GIS applications in the business disciplines are well-known, and we felt that integrating GIS into business coursework would be a logical starting place; therefore, our initial focus was on the business faculty and students. We sent newsletters and e-mails announcing the GIS "lunch and workshop" that JaNae and I offered in October 2003. In this hands-on workshop, we began by providing an introduction to GIS and outlining its characteristics. We then presented examples of how GIS is used in business, with an emphasis on marketing. After lunch, faculty were taken on a tour of the new GIS lab in the library. We spent the second half of the day working with ArcView software, giving attendees a hands-on project to complete during class (Figure 1). We provided handouts that described our service, and allowed time for questions at the end.

The five faculty members who attended were positive in their evaluations of the workshop, and surprised by the detail involved in a GIS project. However, they were somewhat reluctant to include it in their class assignments right away because of the complexity of the software. As a result of this feedback, we decided to introduce the software to students on an individual basis. The first group of students we worked with were those taking an international marketing course. In that class, students are required to complete a marketing plan to promote a product in another country, which requires extensive demographic research. I already meet with many students from this course on an individual basis every semester to help them find this information. Students who made appointments with me during the spring 2004 semester were introduced to GIS and shown how it could enhance their marketing plan presentations. Many of these students were interested in using these maps in their plans, and we are currently working on these projects.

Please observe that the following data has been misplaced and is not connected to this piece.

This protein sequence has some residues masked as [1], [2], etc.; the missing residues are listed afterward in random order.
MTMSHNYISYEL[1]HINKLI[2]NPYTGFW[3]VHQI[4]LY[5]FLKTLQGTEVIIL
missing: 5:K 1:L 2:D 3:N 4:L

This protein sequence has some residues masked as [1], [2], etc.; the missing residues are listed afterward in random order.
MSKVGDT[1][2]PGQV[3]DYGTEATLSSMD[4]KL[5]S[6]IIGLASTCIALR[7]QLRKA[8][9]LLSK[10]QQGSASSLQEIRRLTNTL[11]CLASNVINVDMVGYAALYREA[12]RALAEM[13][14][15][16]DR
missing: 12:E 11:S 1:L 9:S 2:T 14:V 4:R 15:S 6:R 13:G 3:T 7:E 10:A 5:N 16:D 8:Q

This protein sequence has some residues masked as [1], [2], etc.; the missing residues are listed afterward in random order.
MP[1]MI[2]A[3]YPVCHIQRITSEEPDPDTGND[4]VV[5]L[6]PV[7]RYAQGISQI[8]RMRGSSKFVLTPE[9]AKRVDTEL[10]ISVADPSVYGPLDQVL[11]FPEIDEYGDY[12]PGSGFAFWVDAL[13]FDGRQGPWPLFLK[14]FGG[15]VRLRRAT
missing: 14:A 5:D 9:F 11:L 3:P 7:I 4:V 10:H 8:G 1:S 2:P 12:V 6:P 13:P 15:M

Even though business faculty were, at first, reluctant to formally incorporate GIS into their curriculum, they had no objections to their students using it to enhance their assignments, and were quite impressed with its capabilities. To assess the success of our efforts this semester, I will contact the professor of the international marketing class to get feedback on his students' presentations at the end of this semester.

So far, we have also contacted and met with faculty in nursing, geosciences, and criminal justice, and plan to present similar GIS workshops that would be pertinent to their specific disciplines.

Needles, Nursing, and GIS

Outside the library field, health professionals have been using GIS increasingly to track the status and distribution of health indicators, such as mortality and pregnancy rates. A working knowledge and understanding of GIS is extremely valuable for students in this field. JaNae contacted faculty in the nursing department at WSU to ascertain their interest in GIS and found that the department chair was willing to write a letter of support for a Library Services & Technology Act (LSTA) grant to purchase 2 additional computers and software for the library's GIS lab.